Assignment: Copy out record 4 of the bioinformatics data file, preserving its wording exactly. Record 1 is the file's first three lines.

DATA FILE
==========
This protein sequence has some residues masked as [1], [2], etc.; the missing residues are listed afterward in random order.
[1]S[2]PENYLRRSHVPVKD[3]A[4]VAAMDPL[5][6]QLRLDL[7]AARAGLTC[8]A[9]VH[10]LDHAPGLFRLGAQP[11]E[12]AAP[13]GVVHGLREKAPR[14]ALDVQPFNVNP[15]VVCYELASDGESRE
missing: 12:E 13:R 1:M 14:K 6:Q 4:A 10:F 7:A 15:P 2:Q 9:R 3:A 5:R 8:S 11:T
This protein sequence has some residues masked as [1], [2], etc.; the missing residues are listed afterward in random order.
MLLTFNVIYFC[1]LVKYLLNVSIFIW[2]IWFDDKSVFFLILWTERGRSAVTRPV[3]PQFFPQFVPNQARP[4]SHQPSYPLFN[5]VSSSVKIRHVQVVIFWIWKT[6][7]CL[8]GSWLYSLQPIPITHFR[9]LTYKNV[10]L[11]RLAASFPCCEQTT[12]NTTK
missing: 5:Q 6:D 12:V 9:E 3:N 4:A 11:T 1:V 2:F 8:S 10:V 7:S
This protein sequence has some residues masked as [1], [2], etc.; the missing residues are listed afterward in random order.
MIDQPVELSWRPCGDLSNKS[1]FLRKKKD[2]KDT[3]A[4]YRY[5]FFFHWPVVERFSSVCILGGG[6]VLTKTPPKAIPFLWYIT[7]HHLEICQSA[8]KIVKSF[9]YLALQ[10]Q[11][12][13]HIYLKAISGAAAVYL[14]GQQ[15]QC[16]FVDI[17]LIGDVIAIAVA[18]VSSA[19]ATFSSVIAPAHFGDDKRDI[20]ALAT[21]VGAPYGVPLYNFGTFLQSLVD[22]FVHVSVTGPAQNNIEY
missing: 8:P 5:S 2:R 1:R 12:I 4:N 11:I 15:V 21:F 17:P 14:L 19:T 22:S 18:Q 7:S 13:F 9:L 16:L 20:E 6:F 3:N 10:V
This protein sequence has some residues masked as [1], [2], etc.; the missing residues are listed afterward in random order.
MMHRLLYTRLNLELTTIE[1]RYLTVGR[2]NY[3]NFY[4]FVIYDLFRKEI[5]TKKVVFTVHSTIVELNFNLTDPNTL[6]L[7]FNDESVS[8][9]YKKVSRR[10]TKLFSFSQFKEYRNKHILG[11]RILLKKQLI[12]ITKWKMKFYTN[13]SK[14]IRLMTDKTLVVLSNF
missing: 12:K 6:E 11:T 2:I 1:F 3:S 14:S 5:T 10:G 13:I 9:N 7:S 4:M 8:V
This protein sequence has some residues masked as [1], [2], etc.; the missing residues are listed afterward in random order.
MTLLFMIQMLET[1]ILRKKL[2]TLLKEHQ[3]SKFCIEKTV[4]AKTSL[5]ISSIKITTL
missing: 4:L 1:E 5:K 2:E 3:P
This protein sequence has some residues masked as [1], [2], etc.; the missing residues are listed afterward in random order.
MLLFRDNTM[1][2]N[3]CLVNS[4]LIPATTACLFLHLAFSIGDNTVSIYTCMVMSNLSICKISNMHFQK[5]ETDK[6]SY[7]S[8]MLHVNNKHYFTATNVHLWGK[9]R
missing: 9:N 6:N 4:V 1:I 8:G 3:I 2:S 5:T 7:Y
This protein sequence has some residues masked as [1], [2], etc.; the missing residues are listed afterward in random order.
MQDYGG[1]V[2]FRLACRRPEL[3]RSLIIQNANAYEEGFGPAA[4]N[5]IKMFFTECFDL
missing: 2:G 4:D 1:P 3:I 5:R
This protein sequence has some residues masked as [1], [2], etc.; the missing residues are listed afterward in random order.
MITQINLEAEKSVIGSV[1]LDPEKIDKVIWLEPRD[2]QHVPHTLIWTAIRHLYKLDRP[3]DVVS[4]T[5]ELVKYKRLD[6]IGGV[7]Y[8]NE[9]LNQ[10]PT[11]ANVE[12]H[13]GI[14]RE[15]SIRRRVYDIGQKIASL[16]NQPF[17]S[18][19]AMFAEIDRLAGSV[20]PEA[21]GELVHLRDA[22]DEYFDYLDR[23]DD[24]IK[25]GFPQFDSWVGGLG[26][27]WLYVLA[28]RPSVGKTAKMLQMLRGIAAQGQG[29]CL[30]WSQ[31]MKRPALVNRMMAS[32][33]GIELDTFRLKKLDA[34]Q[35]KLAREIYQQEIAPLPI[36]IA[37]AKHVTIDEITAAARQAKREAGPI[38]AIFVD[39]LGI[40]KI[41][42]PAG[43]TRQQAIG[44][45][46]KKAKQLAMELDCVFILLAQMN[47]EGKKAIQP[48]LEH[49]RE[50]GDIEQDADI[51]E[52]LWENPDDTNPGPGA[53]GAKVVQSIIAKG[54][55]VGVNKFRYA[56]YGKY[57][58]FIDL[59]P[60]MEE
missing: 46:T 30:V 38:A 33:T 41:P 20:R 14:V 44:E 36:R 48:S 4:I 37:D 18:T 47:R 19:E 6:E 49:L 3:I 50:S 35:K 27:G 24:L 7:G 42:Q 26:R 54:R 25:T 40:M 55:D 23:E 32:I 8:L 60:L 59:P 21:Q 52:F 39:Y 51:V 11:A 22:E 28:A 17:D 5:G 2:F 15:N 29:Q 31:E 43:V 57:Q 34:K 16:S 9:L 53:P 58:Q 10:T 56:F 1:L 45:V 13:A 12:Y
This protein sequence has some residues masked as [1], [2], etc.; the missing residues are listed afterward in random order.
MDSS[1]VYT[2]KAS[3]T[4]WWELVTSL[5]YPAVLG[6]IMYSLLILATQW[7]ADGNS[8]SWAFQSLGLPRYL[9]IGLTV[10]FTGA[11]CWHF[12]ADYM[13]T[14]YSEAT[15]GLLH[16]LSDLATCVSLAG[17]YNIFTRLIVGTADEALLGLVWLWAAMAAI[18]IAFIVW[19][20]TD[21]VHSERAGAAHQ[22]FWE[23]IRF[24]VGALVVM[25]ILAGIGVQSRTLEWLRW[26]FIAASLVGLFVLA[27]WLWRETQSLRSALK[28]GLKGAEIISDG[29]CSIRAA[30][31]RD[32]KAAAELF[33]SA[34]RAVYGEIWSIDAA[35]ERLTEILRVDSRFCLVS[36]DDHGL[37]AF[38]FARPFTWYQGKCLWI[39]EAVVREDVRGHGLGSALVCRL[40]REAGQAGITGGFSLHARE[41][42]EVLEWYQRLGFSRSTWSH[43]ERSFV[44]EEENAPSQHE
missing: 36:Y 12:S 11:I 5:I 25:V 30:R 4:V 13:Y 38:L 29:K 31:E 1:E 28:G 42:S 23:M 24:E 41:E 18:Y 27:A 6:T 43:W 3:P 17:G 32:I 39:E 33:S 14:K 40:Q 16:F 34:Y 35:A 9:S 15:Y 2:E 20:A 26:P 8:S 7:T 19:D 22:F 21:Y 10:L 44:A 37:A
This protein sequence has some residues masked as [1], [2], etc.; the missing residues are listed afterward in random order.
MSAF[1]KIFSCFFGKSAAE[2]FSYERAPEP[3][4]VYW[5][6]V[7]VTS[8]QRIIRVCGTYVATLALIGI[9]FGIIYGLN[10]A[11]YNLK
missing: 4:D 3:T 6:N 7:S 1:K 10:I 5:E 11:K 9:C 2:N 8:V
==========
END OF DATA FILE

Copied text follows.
This protein sequence has some residues masked as [1], [2], etc.; the missing residues are listed afterward in random order.
MMHRLLYTRLNLELTTIE[1]RYLTVGR[2]NY[3]NFY[4]FVIYDLFRKEI[5]TKKVVFTVHSTIVELNFNLTDPNTL[6]L[7]FNDESVS[8][9]YKKVSRR[10]TKLFSFSQFKEYRNKHILG[11]RILLKKQLI[12]ITKWKMKFYTN[13]SK[14]IRLMTDKTLVVLSNF
missing: 12:K 6:E 11:T 2:I 1:F 3:S 14:S 5:T 10:G 13:I 9:N 7:S 4:M 8:V